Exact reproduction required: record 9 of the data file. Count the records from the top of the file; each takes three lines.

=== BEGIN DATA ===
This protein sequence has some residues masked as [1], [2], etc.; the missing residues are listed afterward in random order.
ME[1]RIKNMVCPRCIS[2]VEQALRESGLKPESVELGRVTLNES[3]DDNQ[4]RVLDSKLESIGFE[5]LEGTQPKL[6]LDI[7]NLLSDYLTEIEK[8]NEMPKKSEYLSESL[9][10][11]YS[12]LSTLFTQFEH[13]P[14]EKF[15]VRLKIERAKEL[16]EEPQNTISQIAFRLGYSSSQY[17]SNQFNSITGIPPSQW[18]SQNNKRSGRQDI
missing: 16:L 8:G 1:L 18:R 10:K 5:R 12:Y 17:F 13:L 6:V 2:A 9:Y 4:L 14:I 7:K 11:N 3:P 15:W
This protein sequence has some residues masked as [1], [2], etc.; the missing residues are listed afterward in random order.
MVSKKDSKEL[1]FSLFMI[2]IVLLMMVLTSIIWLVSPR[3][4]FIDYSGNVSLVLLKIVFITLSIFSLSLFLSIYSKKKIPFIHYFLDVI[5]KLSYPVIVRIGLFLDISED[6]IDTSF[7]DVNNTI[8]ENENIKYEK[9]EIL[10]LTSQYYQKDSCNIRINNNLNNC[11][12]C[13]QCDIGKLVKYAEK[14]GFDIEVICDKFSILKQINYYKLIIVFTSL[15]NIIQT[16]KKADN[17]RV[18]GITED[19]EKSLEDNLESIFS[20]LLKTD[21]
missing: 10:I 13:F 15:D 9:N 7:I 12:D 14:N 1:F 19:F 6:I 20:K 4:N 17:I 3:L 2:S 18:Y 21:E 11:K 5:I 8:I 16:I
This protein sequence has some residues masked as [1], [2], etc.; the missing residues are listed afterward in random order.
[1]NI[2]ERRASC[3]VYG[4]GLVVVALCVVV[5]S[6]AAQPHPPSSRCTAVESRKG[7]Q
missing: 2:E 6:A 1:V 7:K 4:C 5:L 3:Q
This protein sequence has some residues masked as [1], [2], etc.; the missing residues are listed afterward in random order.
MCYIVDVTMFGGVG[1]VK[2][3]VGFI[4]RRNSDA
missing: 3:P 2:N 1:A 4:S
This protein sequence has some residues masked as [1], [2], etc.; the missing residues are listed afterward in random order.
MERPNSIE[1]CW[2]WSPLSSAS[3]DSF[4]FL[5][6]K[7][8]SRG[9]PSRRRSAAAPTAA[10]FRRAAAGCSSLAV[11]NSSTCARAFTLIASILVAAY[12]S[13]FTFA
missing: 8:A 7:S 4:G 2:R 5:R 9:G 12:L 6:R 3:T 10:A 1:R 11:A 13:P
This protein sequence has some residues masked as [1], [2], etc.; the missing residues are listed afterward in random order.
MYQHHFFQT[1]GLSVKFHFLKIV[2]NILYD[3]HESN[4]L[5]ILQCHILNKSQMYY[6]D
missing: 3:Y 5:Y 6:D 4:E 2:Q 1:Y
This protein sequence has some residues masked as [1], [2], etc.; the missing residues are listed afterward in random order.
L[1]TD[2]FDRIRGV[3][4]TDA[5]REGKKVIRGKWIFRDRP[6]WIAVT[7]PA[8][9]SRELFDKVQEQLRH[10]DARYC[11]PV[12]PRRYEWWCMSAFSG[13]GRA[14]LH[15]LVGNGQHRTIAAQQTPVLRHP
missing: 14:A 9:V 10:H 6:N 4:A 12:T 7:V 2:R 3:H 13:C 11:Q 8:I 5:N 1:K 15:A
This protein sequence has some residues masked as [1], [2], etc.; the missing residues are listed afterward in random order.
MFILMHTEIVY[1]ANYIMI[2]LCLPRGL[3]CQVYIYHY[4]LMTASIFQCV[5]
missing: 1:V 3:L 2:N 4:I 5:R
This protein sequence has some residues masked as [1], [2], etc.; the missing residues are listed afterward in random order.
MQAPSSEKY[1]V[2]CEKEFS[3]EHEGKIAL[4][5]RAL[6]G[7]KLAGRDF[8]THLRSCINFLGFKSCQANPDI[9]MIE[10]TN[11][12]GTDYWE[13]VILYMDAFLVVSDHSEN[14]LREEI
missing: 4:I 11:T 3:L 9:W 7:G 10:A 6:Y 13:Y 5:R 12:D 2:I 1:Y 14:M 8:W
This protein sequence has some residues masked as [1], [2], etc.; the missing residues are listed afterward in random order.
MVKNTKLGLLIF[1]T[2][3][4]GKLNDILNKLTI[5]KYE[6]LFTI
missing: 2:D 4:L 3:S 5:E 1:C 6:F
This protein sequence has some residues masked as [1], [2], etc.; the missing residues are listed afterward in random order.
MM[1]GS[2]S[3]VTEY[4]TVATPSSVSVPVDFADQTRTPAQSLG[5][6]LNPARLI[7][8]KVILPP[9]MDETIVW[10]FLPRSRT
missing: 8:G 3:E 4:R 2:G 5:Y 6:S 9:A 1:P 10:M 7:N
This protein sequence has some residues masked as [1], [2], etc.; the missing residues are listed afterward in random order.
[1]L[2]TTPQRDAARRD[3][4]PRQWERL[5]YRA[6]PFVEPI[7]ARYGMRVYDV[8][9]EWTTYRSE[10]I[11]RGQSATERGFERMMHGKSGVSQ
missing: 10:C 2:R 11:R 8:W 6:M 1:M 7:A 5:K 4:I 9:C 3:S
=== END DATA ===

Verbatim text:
This protein sequence has some residues masked as [1], [2], etc.; the missing residues are listed afterward in random order.
MQAPSSEKY[1]V[2]CEKEFS[3]EHEGKIAL[4][5]RAL[6]G[7]KLAGRDF[8]THLRSCINFLGFKSCQANPDI[9]MIE[10]TN[11][12]GTDYWE[13]VILYMDAFLVVSDHSEN[14]LREEI
missing: 4:I 11:T 3:L 9:W 7:G 10:A 6:Y 13:Y 5:R 12:D 2:I 1:Y 14:M 8:W